Vivian Vande Velde Main Page
The Rumpelstiltskin Problem
Ages: 12 & up
Publisher: Houghton Mifflin (hardcover)/ Scholastic (paperback)
Book Description:

A collection of variations on the story of a boastful miller and the daughter he claims can spin straw into gold.

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Where do you GET those ideas?
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* "A charming and clever collection... Vande Velde's takes on this fairy tale are always humorous and often heartwarming." -- Publisher's Weekly (starred review)


  • ALA Popular Paperback for Young Adults
  • Bulletin of the Center for Children's Books "Blue Ribbon Award"

Where do you GET those ideas?

The author's note at the beginning tells the truth:  the more I thought about the story of that miller, that daughter, and that strange little man with the unlikely talent of spinning straw into gold--the less it made sense.  I wrote one version, and that was published in Tales from the Brothers Grimm and the Sisters Weird

I really enjoyed playing with all those fairy tales, turning things on their heads, making the character usually thought of as the villain be the good guy, or starting earlier than the traditional story starts, or going on beyond the usual end.

But then I told my friend Ellen Stoll Walsh that the Rumpelstiltskin story is so mixed up someone could write a whole book of different stories based on its plot.  Ellen laughed and said, "Certainly a story or two, but surely not a whole book."

I considered that a challenge.


Gregory remembered the miller. He sighed in exasperation that the annoying man had sent his poor daughter all the way here for nothing. And apparently on foot. But he couldn't just tell her that; he couldn't say: "Walk back home even though it's the middle of the night. Your father was wrong. I don't want to meet you."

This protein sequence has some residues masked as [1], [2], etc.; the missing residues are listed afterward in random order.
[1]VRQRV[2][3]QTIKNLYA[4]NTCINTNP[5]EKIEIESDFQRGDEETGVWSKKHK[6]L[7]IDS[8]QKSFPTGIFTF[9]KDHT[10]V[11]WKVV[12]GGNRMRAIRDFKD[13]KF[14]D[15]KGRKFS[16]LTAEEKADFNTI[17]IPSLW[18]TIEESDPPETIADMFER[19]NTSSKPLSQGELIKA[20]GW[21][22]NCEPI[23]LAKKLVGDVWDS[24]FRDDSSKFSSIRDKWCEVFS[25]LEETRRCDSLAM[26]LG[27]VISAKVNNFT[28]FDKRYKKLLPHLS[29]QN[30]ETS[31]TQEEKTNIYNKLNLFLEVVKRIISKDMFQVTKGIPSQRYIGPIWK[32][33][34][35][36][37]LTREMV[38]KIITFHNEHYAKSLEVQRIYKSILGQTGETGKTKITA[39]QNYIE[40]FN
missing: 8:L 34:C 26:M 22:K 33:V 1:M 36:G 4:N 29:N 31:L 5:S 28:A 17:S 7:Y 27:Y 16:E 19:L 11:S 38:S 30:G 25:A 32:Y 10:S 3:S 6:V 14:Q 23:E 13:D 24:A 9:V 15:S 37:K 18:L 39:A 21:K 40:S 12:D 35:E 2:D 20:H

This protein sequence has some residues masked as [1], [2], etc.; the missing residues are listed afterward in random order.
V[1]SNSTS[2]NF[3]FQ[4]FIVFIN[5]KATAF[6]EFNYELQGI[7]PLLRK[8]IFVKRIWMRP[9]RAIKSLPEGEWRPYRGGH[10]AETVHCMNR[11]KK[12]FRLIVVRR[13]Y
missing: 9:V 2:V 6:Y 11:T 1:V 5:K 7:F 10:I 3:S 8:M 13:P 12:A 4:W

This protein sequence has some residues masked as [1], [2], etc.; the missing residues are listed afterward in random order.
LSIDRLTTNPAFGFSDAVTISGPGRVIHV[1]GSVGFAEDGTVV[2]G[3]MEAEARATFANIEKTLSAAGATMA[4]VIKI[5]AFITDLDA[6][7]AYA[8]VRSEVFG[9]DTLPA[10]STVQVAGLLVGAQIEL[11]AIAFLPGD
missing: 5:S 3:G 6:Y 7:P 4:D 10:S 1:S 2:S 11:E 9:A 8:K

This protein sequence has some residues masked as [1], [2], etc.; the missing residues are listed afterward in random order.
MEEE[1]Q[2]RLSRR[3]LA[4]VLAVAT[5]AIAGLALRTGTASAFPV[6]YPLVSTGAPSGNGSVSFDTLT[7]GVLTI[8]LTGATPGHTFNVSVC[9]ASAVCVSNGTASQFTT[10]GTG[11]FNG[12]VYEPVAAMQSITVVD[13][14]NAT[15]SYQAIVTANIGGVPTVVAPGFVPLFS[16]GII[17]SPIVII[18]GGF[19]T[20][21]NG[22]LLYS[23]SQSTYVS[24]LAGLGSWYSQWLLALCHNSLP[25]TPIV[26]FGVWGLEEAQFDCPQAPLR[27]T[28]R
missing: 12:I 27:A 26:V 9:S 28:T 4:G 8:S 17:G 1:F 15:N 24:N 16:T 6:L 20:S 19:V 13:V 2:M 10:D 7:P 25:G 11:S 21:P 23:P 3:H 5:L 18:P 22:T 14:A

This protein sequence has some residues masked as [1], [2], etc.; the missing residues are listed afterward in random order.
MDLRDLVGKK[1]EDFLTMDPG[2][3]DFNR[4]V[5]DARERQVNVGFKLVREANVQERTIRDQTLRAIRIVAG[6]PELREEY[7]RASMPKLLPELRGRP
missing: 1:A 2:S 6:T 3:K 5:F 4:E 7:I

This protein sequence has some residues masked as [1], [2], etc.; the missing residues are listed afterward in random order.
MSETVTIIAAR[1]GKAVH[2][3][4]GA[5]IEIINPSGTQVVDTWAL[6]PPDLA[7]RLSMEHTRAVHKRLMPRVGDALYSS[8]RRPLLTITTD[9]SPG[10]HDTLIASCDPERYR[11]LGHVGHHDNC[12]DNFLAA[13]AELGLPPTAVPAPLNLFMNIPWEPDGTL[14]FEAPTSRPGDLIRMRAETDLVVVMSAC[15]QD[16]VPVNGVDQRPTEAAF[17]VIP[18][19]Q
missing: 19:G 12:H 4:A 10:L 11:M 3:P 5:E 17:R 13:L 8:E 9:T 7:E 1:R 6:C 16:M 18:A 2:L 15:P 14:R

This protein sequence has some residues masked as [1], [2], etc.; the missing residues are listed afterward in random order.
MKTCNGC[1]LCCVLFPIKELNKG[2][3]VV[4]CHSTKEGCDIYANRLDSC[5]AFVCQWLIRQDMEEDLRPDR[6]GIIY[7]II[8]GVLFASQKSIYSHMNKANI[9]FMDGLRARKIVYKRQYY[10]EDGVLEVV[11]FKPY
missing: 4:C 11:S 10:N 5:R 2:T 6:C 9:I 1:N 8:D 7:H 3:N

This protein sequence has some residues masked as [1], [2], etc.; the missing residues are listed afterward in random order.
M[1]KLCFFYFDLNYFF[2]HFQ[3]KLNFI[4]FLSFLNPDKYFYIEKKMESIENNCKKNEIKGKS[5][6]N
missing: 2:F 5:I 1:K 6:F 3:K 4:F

Instead he leaned over the wall and called to the porter at the door, "Let her in. See that she has a comfortable room for the night and that she's given something warm to eat."

"Yoo-hoo! Your Highness!" Carleen's voice called.

Gregory returned to the wall.

"Don't forget the spinning wheel."

"Excuse me?" Gregory said.

Carleen put her hand on her hip and said, "Well, duh. First you expect me to spin straw into gold, then you expect me to do it without a spinning wheel?"

"But I don't--" Gregory started.

"Well, duh," Carleen repeated with even more scorn in her voice.

Gregory told the captain, "Get her whatever she needs."

"Yes, sire," the captain said.

"Good night, Your Highness," Carleen called up to him. "Don't you worry about me, walking all yesterday afternoon, then sleeping out in the woods, then walking all day today. I'll stay up all night spinning that straw into gold for you. Don't you give me a second thought."

"Good night, then," Gregory called to her.

He sincerely hoped she'd be gone in the morning.

More Stuff

  • Does the story of Rumplestiltskinmake any sense? No, it does not. To watch a video where I read from The Rumplestiltskin Problem, click here.



The Rumpelstiltskin Problem has been published in Japan.


For more fractured fairy tales, read Tales from the Brothers Grimm and the Sisters Weird.



  Link to Tales From the Brothers 

  Grimm and the Sisters Weird 




For suggestions on making reading out loud a fun experience, take a look at Children's Book Corner:  A Read-Aloud Resource with Tips, Techniques, and Plans for Teachers, Librarians, and Parents, Grades 5 - 6 (published by Libraries Unlimited/Greenwood Publishing Group).   (Other books in the series feature other grade levels.)  There are read-aloud plans on how to select the right book and how to get listeners more involved with the story--which makes them come away with a deeper understanding of what they've just heard.  Author Judy Bradbury has featured The Rumpelstiltskin Problem, and includes an interview with me.

To take a closer look at Judy Bradbury, check out her website:


The Scholastic Book Club edition


As part of Scholastic's Read 180 program to tackle the problem of adolescent illiteracy, The Rumpelstiltskin Problem has been released as a fun audiobook at level Stage C (high school).


With the Drama Kids International of Rochester cast in a production of "Straw into Gold" at the Fairport, NY Library.


Another cast, another DKI production, this one at the Penfield, NY Library.

Lesson Plan:

Scholastic has put together a lesson plan for The Rumplestiltskin Problem.  To see that, click here.